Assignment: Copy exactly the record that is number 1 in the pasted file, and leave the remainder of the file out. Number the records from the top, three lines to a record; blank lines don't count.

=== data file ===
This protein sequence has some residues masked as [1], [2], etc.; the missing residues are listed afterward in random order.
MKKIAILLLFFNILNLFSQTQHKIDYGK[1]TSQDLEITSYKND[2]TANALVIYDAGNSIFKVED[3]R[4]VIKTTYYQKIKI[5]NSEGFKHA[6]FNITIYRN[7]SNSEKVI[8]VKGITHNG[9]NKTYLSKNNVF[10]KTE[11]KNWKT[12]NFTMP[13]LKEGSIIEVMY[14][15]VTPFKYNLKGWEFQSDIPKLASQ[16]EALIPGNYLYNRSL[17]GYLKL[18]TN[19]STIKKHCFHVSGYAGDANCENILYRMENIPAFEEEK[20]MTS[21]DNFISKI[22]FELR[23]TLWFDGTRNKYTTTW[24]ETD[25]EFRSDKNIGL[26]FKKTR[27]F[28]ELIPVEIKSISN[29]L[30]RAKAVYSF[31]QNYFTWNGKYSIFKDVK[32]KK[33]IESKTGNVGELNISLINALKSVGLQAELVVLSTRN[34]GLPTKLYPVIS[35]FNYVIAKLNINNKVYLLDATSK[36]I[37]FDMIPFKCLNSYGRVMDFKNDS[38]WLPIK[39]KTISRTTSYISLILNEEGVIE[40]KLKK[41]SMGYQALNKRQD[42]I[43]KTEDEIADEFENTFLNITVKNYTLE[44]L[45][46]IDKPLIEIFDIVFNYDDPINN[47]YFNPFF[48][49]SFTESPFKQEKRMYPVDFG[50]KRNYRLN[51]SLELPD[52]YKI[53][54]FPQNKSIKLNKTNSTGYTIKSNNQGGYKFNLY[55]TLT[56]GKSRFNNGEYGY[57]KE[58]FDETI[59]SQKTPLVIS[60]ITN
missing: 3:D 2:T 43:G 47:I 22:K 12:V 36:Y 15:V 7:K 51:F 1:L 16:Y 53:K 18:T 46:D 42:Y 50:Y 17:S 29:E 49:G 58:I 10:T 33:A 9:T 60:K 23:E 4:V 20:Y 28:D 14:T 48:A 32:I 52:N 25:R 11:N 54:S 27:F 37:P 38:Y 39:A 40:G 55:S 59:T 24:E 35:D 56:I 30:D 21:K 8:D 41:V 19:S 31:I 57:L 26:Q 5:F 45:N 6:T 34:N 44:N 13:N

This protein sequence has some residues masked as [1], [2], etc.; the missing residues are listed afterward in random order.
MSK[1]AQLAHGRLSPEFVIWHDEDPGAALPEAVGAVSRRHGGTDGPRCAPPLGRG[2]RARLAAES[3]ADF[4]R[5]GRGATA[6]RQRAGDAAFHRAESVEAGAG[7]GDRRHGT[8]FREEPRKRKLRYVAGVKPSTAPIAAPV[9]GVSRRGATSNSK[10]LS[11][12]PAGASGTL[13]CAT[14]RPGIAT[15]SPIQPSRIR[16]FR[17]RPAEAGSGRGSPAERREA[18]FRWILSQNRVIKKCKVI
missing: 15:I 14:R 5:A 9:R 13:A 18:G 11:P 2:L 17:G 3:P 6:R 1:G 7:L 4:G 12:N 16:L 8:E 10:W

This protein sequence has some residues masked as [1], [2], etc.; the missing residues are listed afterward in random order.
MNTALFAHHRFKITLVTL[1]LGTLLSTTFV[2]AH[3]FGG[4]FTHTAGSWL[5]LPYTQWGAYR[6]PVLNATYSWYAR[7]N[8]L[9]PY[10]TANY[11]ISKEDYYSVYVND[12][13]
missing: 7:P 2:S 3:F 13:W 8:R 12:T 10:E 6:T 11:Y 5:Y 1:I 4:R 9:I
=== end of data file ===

This protein sequence has some residues masked as [1], [2], etc.; the missing residues are listed afterward in random order.
MKKIAILLLFFNILNLFSQTQHKIDYGK[1]TSQDLEITSYKND[2]TANALVIYDAGNSIFKVED[3]R[4]VIKTTYYQKIKI[5]NSEGFKHA[6]FNITIYRN[7]SNSEKVI[8]VKGITHNG[9]NKTYLSKNNVF[10]KTE[11]KNWKT[12]NFTMP[13]LKEGSIIEVMY[14][15]VTPFKYNLKGWEFQSDIPKLASQ[16]EALIPGNYLYNRSL[17]GYLKL[18]TN[19]STIKKHCFHVSGYAGDANCENILYRMENIPAFEEEK[20]MTS[21]DNFISKI[22]FELR[23]TLWFDGTRNKYTTTW[24]ETD[25]EFRSDKNIGL[26]FKKTR[27]F[28]ELIPVEIKSISN[29]L[30]RAKAVYSF[31]QNYFTWNGKYSIFKDVK[32]KK[33]IESKTGNVGELNISLINALKSVGLQAELVVLSTRN[34]GLPTKLYPVIS[35]FNYVIAKLNINNKVYLLDATSK[36]I[37]FDMIPFKCLNSYGRVMDFKNDS[38]WLPIK[39]KTISRTTSYISLILNEEGVIE[40]KLKK[41]SMGYQALNKRQD[42]I[43]KTEDEIADEFENTFLNITVKNYTLE[44]L[45][46]IDKPLIEIFDIVFNYDDPINN[47]YFNPFF[48][49]SFTESPFKQEKRMYPVDFG[50]KRNYRLN[51]SLELPD[52]YKI[53][54]FPQNKSIKLNKTNSTGYTIKSNNQGGYKFNLY[55]TLT[56]GKSRFNNGEYGY[57]KE[58]FDETI[59]SQKTPLVIS[60]ITN
missing: 3:D 2:T 43:G 47:I 22:K 12:V 36:Y 15:V 7:K 51:F 1:L 16:Y 53:K 18:T 46:D 42:Y 50:Y 17:S 29:E 49:G 58:I 10:T 33:A 9:T 60:K 23:E 4:V 20:Y 28:D 14:T 48:A 32:I 52:N 25:R 11:N 54:S 27:F 37:P 38:Y 39:A 40:G 55:S 59:T 24:E 35:D 56:I 30:D 21:K 8:D 41:V 19:S 31:I 57:L 26:Q 5:F 45:N 6:T 34:N 44:N 13:N